Catalog postal rates in U.S. could rise 22% this year or next year to cover USPS expense of Standard Mail flats not covered by current postal rates, based on findings of Postal Regulatory Commission
April 4, 2011
– Postal rates for catalog mailers could rise by 22% in 2011 or 2012 because of findings released this week by the Postal Regulator Commission (PRC), said the American Catalog Mailers Association (ACMA), reported Multichannel Merchant Magazine on April 1.
The PRC found that rates for Standard Mail flats--the category affecting most catalogers--are not in compliance with a section of the Postal Accountability and Enhancement Act of 2006 that requires the U.S. Postal Service (USPS) to apportion a “fair and equitable” amount of the cost of its operations.
In its Annual Compliance Determination (ACD) for fiscal year 2010, the PRC stated that the attributable cost of Standard Mail flats during fiscal 2010 exceeded revenue by US$577 million, resulting in a cost coverage of 82%, for a loss of $0.82 per piece, the magazine reported.
It was the first time an ACD, which assesses the financial and service performance of the USPS, found such rates to be in noncompliance. The ACD ordered the USPS to devise a plan to improve the cost coverage of Standard Mail flats.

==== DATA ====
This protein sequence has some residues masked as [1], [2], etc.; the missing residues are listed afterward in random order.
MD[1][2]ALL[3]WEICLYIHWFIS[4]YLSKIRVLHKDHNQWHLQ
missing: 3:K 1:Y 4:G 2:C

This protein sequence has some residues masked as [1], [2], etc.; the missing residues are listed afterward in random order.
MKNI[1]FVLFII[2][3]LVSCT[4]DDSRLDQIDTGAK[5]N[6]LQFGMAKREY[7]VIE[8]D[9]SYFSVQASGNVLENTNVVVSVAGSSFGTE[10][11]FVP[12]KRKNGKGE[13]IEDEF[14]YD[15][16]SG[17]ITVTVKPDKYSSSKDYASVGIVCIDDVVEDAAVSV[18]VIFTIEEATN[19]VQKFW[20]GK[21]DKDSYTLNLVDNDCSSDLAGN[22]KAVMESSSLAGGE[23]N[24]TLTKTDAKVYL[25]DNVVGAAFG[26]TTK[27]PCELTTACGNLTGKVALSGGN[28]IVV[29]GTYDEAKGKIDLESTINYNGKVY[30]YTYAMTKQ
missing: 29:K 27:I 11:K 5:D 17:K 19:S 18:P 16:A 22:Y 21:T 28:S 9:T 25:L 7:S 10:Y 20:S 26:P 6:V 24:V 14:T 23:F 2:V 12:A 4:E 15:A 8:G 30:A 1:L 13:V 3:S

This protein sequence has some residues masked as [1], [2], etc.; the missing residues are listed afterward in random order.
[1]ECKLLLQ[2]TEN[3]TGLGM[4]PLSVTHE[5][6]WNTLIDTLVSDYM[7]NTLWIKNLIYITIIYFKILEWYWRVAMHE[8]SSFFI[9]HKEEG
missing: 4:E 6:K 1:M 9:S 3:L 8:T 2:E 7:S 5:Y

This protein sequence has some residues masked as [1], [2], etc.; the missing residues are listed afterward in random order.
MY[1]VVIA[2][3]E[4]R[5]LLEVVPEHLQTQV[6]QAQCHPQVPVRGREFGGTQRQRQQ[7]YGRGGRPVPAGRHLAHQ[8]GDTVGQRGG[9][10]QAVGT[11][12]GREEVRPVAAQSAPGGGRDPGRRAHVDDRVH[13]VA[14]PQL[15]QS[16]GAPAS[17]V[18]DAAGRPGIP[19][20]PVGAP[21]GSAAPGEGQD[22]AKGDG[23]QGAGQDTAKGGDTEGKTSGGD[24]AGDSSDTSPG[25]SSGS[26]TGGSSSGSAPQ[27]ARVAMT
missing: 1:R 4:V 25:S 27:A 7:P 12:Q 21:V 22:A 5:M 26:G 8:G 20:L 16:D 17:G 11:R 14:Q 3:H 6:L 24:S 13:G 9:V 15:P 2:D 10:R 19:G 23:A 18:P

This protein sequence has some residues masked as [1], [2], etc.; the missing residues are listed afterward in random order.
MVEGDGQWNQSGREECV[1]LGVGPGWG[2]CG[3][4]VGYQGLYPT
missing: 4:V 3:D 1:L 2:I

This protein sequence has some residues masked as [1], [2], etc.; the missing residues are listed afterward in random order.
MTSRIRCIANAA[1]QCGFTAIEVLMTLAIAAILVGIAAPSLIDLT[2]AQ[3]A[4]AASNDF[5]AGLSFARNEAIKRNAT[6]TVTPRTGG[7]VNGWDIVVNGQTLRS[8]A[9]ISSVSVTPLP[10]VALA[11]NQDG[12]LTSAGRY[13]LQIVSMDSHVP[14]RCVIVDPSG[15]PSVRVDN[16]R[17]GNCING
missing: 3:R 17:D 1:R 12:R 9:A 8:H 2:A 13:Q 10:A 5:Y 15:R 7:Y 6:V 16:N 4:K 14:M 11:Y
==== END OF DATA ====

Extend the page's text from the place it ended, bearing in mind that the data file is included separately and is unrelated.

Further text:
The Standard Mail intra-class cross subsidy has been growing, but the USPS has “repeated failed” to address it via existing pricing options, according to the ACD, reported the magazine.
The USPS was directed to implement “above average price increases for the deficient products” in order to close the cost gap, said PRC spokesperson Norman Scherstrom.
The USPS has been provided with pricing flexibility, without a strict timetable, in order to “avoid or minimize the possible rate shock for affected customers” as rates increase to comply with the order, Scherstrom said, the magazine reported.
The products not covering costs include the mixed area distribution center, automated area distribution center, and 3-digit and 5-digit Standard Mail flats.
It is not certain whether the large hike in rates will be implemented this year or next year, said Hamilton Davison, ACMA’s executive director, reported the magazine.
ACMA estimates it would take an increase of 22.3% to bring flats to full cost coverage, although this figure could be higher as it doesn’t account for the inevitable volume loss.
USPS officials could not be reached for comment.
The primary source of this article is Multichannel Merchant Magazine, Stamford, Connecticut, on April 1, 2011.